Tuesday, April 19, 2016

Apples for June

Oil - 30 x 24 inches

I could listen to a Gray Catbird's song all day. Nary a rhythm nor repetition have I ever heard, so its long string of notes makes it quite suitable for compelling, audio entertainment. What a Catbird lacks in colorful plumage is certainly made up for with its call; and this is assuredly one of those instances where the phrase "Don't judge a book by its cover" applies. Try to mimic one, and you'll find yourself spinning in a cacophony of playful notes jumbled in tangled extravagance.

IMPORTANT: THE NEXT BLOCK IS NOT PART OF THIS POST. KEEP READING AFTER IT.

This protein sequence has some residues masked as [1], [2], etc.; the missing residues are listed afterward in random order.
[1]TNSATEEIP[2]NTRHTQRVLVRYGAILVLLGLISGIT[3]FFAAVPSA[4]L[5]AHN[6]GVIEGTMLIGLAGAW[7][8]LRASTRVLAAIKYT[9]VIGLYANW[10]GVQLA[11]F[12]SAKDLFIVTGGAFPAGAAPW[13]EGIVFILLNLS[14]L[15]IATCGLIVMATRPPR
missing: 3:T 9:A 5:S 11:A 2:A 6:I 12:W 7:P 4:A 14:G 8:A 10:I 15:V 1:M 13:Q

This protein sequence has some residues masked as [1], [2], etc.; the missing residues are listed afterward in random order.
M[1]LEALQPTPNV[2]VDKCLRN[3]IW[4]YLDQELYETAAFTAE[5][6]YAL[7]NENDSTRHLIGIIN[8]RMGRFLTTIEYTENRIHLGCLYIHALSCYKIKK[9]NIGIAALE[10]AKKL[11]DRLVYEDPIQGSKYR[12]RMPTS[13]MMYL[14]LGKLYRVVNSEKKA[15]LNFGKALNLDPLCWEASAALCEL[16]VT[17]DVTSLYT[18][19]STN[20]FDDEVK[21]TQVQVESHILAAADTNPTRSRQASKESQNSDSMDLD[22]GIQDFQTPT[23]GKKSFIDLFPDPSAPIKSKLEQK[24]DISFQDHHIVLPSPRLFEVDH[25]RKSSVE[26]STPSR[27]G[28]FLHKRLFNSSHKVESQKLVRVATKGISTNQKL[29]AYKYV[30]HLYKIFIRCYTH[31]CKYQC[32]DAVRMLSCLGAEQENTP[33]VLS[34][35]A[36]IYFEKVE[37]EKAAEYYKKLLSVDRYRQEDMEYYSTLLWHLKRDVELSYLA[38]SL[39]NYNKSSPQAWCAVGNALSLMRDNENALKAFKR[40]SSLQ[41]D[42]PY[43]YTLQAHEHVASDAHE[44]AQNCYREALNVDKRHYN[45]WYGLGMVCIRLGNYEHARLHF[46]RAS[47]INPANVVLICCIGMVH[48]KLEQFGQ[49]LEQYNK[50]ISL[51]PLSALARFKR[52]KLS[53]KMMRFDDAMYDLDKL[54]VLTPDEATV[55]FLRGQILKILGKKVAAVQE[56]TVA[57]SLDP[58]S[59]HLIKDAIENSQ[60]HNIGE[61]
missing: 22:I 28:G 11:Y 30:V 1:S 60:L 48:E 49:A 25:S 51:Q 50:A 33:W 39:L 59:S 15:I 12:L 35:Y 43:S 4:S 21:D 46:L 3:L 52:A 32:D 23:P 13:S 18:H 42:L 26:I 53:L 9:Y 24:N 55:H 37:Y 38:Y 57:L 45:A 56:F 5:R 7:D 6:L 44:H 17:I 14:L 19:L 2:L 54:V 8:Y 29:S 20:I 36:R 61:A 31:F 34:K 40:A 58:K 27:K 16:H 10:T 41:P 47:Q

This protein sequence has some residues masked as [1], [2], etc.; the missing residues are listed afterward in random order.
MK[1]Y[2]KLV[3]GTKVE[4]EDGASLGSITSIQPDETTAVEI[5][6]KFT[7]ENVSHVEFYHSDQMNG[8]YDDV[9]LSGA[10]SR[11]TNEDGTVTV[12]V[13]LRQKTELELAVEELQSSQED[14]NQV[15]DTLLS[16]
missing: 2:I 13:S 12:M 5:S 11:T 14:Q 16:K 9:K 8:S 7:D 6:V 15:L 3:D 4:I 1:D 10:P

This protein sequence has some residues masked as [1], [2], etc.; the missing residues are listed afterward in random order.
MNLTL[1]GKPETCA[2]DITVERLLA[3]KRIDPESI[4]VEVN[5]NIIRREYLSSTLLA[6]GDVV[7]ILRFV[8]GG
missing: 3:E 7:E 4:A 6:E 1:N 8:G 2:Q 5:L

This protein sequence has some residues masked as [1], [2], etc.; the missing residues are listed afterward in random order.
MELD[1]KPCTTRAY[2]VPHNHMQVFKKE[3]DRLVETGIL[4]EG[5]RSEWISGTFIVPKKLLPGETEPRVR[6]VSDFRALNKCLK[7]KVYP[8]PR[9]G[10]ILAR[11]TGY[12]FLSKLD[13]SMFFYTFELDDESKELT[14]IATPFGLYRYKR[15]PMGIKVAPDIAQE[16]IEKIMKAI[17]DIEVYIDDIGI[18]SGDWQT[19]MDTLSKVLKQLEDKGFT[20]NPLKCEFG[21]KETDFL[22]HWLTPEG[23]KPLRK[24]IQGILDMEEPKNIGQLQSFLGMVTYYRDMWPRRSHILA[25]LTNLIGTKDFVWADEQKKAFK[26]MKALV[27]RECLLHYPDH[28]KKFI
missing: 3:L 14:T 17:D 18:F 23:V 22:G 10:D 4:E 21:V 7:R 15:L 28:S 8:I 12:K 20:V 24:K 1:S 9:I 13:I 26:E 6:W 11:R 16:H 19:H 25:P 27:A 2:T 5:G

I've noticed these birds singing alone in the shadows of branches. They can look a bit roly poly, and for lack of a better word, contorted, while singing. With their feathers fluffed out, bellies bloated, and beaks aimed towards the sky, they'll hold this puffed-out pose for the duration of their song, which if left undisturbed, can last quite a long time. If circular breathing occurs in birds, Catbirds positively have this trait. I wonder if it's ever been studied. Anyway, this particular Catbird was perched in my crabapple tree last spring, coveting the colorful blossoms of June. It was a painting I was hesitant to start, because to me, it would be a complicated and questionable undertaking. I never know how a painting is going to evolve and progress.

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